In the absence of specific inhibitors of TRPC channels, we tested SKF-96365, ruthenium red, and Gd3+, which have been extensively used to investigate the role of TRPCs [19,27,39]. These inhibitors have off-targets [39] including voltage-gated Ca2+ channels, which appear to be absent, however, in endothelial cells [19,38]. All three agents completely inhibited the proliferation of BUVEC in response to BK, supporting the contribution of TRPC channels to this phenomenon (Figure 5A). Under these conditions, vasoinhibins had no effect (Figure 5A). Notably, micromolar concentrations of La3+, known to inhibit TRPC1, 3, 6, and 7 channels [40] but to potentiate TRPC4 and 5 [20,41], enhanced the BK effect and prevented the inhibitory effect of vasoinhibins (Figure 5A). Furthermore, we observed that vasoinhibins blocked BK-induced NO production and that this effect disappeared in the presence of La3+ (Figure 5B). La3+ alone had no effect on either basal or BK-stimulated NO levels. These data suggest the involvement of TRPC4/5 in the BK-induced BUVEC proliferation. This is not unexpected since TRPC4 and TRPC5 have been shown to form nonselective cation channels, which integrate G-protein-coupled receptor signaling pathways that are activated independently of store depletion [20,42].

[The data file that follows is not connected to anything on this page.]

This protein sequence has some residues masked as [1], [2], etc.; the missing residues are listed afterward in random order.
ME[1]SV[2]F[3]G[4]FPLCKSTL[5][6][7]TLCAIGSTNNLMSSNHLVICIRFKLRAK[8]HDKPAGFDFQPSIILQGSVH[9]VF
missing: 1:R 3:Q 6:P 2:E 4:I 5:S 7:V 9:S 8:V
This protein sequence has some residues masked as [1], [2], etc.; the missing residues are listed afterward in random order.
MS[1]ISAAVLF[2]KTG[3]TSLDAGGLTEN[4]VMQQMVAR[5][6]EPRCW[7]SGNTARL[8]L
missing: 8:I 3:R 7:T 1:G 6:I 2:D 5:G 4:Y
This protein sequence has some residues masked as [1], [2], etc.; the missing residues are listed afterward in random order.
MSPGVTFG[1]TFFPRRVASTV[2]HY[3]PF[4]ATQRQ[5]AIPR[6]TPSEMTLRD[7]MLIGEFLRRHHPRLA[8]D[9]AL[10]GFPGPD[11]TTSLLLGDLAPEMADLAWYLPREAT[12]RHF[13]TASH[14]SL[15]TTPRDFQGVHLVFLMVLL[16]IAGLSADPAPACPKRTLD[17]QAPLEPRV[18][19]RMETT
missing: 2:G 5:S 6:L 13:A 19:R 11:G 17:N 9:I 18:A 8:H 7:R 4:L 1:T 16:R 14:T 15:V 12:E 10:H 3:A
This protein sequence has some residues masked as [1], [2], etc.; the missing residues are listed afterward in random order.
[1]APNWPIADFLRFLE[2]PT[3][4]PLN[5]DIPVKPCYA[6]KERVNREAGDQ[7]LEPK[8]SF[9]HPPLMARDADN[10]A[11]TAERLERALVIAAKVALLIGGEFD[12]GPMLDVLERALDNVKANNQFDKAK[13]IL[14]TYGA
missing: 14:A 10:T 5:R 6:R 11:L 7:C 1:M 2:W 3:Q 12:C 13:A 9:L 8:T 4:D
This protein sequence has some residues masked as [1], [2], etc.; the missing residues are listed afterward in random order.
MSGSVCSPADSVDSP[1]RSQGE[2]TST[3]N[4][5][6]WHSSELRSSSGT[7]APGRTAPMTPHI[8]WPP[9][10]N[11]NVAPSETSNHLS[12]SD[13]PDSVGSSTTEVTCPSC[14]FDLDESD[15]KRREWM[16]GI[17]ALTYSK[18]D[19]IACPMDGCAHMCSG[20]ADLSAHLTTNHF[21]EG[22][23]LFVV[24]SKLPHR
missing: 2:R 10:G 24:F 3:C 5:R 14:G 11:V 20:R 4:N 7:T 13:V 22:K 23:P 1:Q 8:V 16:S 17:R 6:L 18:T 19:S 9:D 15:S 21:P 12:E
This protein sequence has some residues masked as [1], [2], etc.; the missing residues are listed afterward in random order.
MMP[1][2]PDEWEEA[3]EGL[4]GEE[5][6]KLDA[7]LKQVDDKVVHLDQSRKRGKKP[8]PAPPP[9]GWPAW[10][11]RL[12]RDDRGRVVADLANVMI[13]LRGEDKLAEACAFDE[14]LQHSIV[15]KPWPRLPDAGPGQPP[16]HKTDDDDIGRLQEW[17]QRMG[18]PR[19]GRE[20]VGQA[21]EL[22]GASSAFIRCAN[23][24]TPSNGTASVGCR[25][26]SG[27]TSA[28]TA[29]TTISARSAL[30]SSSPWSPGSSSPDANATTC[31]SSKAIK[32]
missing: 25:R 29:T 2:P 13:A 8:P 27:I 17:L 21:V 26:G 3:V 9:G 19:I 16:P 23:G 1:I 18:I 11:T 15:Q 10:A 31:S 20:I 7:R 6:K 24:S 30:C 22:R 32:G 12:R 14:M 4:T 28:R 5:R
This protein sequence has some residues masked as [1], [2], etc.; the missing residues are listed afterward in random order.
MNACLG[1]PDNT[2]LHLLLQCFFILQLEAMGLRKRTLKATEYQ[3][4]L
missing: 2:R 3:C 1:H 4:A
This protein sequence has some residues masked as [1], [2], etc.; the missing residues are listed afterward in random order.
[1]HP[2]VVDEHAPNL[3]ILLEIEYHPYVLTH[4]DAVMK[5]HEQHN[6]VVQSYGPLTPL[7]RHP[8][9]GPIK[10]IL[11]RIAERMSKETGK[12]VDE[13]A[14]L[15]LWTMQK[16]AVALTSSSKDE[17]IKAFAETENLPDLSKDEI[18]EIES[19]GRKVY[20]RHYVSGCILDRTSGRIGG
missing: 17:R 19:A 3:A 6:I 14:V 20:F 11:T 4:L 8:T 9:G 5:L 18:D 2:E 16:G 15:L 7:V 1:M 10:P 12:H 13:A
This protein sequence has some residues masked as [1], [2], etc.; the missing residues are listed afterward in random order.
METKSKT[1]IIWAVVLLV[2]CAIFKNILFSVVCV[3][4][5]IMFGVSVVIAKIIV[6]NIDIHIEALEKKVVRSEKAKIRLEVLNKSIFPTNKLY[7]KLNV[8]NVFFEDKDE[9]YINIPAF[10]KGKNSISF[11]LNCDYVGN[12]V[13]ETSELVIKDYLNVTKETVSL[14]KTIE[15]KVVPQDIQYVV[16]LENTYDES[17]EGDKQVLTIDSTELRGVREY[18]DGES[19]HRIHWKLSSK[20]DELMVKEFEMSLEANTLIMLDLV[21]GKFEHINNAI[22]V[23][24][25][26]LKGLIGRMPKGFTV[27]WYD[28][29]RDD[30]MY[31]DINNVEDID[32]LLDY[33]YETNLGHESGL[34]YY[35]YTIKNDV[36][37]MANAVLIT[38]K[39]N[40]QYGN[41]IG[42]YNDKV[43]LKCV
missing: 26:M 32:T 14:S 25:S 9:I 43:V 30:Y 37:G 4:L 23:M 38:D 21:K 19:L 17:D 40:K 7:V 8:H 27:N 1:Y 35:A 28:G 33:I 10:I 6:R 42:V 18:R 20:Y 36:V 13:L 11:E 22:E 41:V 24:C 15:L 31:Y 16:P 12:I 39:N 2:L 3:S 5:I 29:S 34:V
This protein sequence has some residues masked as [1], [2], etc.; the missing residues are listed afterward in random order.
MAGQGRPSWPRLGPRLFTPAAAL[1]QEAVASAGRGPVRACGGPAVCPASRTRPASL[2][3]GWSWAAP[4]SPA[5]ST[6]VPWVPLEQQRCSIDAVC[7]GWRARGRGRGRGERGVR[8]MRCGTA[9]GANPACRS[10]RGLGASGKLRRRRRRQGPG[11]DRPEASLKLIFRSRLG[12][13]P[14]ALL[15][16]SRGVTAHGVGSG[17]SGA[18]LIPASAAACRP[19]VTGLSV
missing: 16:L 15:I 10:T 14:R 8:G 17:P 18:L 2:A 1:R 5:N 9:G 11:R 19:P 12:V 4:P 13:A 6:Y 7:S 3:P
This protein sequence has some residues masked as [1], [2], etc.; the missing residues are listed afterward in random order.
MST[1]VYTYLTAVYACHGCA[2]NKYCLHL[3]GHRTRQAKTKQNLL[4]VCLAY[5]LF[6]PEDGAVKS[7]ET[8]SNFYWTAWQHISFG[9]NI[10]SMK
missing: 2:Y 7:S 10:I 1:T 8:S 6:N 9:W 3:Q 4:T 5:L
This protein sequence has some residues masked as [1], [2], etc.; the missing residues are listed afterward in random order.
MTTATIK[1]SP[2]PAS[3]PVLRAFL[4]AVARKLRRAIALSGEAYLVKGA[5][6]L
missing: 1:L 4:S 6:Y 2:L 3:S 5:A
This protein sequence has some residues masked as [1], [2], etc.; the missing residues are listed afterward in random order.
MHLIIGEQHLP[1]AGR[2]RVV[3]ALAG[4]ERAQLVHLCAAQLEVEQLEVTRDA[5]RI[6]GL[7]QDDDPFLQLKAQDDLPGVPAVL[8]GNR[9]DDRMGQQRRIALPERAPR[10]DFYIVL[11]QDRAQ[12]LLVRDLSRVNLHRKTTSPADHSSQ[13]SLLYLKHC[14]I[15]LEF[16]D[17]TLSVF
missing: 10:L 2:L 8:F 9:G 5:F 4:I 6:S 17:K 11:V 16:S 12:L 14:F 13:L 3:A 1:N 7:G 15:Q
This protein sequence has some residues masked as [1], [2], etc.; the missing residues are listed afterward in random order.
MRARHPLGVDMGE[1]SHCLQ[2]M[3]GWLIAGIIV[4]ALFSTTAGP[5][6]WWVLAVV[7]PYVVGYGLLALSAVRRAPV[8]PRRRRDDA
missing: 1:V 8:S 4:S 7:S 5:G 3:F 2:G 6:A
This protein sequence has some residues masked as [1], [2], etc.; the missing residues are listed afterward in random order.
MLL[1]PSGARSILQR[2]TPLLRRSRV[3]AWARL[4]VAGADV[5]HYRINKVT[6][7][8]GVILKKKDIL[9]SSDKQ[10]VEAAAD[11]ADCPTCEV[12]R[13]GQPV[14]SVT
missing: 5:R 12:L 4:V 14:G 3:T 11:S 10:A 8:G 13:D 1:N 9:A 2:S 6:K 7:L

Based on sequence, function, pharmacology, and regulatory similarities, the seven members of the mammalian TRPC family are grouped in four subfamilies; TRPC4/5, TRPC1, TRPC3/6/7, and TRPC2 [19,20]. All of them except TRPC2 have been found in endothelial cells, but their expression pattern varies according to the vascular bed [19]. Notably, TRPC6 contributes to BK-induced mobilization of Ca2+ in capillary- and aorta-derived endothelial cells [21], and TRPC6-deleted mice are hypertensive [43]. Also, TRPC5 [44,45], but not TRPC4 [46], is a vascular target of NO. There is no report of TRP channel expression in BUVEC. RT-PCR analysis in BUVEC showed the expression of TRPC5 but not of TRPC6 (Figure 6A). Notably, the 48-h treatment of BUVEC with BK induced an apparent increase in TRPC5 expression that was reduced by the concomitant administration of vasoinhibins (Figure 6B). Interestingly, vasoinhibins alone had no effect on TRPC5 expression.

Human umbilical vein endothelial cells (HUVEC) contain other types of TRP channels, known as members of the melastatin family (TRPM), specifically TRPM7 and its closest homologue TRPM6 [47]. Because silencing TRPM7 in HUVEC increases eNOS expression and NO production [48], we examined TRPM6 and TRPM7 mRNA expression in BUVEC (Figure 6C). The expression of TRPM6 and TRPM7 was detected in BUVEC but was not modified by adding BK alone or combined with vasoinhibins (Figure 6D). Together these observations suggest that TRPC5 channels may be a specific target for vasoinhibins in reducing BK vascular effects.

Figure 5. Vasoinhibins interfere with TRPC-mediated Ca BK-stimulated NO production and proliferation in BUVEC.

entry to modulate the

(A) Effect of SKF-96365 (10 ^M), ruthenium red (Ruth. Red, 10 mM), gadolinium (Gd3+, 1 ^M), and lanthanum (La3+, 10 ^M) on the inhibition by Vi of BK-induced BUVEC proliferation using MTT assay. * P < 0.05 versus ctl; ** P < 0.05 versus BK; and f P < 0.05 versus La3+ alone;